You will find over time that mixing and matching these four tools with influential teams, departments, or strategic leaders will support your efforts to bring change. And the transformation will come over time. You cannot afford to be fooled by early progress, though.
Distinguishing Between Philosophical and Practical "Buy-In"
Building a life-changing small-group ministry requires three to ten years, and churches tend to declare victory too early. In his book on change, John Kotter warns of such a trap, an easy mistake to make.
How do you avoid such an error? We have found it helpful to watch carefully the following sequence:
- Words. People will start to speak using small-group terms before they change their thinking about group life. Their ability to talk community is good in some ways; they have to get used to the idea of something new and different. It does not, however, mean they have changed their mind about a different way of doing ministry.
- Thoughts. Over time they will start to think differently about ministry, groups, leaders—but they still don't believe it. Having the key concepts in mind, including the essential vision, values, and strategies, shows progress. Moving from mere words to a full grasp of how a changed church could function does not yet indicate real ownership, though.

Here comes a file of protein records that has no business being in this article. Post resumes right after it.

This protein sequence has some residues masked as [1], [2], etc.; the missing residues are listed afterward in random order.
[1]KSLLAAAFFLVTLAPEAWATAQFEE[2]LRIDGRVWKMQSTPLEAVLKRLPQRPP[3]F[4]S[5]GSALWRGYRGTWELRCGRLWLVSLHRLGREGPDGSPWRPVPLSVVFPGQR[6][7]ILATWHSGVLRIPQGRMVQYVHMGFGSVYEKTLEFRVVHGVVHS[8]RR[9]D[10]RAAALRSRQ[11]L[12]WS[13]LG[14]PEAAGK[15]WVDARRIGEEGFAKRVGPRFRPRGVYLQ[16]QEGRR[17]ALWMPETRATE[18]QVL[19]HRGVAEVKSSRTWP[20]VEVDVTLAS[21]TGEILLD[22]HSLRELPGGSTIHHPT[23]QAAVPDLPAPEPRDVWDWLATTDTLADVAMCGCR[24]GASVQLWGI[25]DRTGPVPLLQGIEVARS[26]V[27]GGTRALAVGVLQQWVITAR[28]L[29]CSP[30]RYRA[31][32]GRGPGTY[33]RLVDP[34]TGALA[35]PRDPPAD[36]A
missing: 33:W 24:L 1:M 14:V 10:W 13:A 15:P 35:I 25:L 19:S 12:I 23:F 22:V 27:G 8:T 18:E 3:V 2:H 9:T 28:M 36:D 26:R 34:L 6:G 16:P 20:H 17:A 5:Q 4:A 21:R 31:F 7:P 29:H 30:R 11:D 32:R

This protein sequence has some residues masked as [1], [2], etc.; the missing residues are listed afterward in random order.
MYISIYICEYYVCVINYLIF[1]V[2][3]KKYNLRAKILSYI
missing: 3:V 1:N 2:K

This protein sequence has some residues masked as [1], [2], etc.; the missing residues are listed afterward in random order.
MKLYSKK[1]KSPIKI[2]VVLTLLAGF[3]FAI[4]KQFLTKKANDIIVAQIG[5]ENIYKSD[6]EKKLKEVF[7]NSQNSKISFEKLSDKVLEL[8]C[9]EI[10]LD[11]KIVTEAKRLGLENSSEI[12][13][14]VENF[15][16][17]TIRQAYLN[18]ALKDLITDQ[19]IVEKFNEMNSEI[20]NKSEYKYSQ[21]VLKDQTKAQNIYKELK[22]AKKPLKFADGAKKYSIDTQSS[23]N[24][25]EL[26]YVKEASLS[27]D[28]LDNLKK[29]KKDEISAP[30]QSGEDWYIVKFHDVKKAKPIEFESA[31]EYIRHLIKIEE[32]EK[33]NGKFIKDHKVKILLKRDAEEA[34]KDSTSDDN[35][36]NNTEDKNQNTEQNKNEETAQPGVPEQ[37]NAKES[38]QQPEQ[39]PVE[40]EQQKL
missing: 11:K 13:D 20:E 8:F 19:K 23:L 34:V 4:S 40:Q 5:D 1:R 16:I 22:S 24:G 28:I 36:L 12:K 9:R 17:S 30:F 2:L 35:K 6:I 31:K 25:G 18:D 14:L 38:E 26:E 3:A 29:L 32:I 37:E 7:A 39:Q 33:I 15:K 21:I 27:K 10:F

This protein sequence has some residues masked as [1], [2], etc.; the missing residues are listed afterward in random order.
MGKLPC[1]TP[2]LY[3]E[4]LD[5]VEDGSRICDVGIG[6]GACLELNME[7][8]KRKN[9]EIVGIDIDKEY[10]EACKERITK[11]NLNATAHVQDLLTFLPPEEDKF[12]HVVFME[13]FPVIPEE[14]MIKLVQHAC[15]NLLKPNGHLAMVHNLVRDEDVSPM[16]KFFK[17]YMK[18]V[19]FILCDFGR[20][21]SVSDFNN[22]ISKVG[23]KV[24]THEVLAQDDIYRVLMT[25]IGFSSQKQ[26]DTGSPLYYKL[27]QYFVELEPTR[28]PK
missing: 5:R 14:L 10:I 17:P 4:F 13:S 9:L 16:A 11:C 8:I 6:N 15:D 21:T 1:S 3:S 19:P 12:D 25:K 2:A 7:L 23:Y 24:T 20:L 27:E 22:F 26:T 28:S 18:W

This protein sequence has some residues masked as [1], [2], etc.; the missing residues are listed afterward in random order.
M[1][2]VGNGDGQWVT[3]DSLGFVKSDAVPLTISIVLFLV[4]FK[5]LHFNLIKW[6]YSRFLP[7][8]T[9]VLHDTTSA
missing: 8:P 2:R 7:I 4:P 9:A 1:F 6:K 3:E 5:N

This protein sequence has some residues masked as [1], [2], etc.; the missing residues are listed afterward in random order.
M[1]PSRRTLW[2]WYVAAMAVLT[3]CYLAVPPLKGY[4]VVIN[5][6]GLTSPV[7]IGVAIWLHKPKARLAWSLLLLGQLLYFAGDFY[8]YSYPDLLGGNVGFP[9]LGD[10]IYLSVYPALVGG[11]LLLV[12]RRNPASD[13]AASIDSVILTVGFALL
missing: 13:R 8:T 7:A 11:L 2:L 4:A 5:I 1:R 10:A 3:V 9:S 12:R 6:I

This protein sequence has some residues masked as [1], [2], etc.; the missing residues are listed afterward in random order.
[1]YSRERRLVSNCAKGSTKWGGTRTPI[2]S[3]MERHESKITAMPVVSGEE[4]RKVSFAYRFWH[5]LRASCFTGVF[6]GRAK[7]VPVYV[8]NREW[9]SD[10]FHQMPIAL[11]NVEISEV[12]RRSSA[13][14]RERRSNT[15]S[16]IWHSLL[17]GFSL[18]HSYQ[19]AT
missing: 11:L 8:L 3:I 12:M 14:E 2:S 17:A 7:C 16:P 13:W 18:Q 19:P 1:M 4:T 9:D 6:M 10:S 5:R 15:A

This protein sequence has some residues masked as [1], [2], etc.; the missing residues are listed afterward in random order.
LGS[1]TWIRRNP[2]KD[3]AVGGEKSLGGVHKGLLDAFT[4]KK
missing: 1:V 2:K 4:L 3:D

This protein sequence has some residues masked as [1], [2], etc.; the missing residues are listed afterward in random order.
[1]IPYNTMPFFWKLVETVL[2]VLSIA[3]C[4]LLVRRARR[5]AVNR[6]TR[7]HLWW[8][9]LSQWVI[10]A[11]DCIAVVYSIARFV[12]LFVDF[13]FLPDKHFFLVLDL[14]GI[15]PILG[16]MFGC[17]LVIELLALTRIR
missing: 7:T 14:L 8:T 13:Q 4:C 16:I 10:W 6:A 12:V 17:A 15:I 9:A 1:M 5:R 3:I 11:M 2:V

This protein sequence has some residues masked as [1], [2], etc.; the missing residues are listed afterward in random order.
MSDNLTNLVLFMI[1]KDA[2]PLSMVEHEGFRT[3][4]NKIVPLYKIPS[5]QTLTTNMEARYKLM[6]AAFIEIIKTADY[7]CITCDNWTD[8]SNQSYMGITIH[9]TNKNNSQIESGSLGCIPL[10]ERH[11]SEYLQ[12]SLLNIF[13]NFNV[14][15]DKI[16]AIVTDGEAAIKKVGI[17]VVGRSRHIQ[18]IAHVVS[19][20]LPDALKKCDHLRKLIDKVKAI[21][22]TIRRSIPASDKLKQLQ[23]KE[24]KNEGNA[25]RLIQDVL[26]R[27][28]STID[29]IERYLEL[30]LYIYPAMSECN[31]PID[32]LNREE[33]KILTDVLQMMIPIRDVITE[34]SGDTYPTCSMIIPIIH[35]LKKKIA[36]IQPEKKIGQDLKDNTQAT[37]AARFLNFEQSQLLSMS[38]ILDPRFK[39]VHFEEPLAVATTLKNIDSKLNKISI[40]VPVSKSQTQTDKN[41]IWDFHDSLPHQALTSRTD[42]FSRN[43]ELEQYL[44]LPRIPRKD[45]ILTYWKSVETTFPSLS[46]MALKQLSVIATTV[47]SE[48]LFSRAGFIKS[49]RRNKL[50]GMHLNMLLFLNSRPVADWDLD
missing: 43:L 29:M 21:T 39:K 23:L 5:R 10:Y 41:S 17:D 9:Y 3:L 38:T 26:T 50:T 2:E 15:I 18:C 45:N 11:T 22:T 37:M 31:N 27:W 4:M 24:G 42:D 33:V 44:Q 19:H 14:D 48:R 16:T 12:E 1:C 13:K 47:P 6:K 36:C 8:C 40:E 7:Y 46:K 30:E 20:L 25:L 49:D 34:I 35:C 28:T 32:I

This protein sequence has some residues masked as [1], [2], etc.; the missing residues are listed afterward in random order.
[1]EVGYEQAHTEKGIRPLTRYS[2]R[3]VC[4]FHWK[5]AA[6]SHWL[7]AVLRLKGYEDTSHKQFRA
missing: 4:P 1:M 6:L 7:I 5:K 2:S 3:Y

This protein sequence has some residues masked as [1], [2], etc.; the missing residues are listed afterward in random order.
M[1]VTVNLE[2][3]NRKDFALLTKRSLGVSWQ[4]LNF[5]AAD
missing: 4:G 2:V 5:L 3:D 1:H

- Heart. It takes time to build enthusiasm for the movement of group life. Each person needs to process out loud (words) so they can make sense of the new vision (thoughts). Once they assimilate it, they can start to feel it; once they experiment with it, they will see how God moves through community. Watch for occasional passion and you will see heart.
- Behavior. The ultimate destination is to alter people's behavior so that community becomes a natural reflex, the way people naturally do life and ministry. For example, when a church member lands in the hospital and she calls her small-group leader instead of the visitation pastor, behavior has changed. When relationships become primary and the infrastructure fades into the background, celebrate heartily.
Many people talk about a "church of groups" but act like a "church with groups." Do not be fooled by what people say. You haven't reached the finish line yet. The win comes much later in the progression. You must make the most of new thoughts and tend them so they grow into a desire for community. As more and more people feel and act out group life, change moves from hope to experience. With God's abundant grace, a team of humble, truth-seeking leaders, and the will to persevere, leading change is possible!
—Bill Donahue and Russ Robinson. This article is excerpted from Building a Life-Changing Small Group Ministry; used with permission of Zondervan. All rights reserved.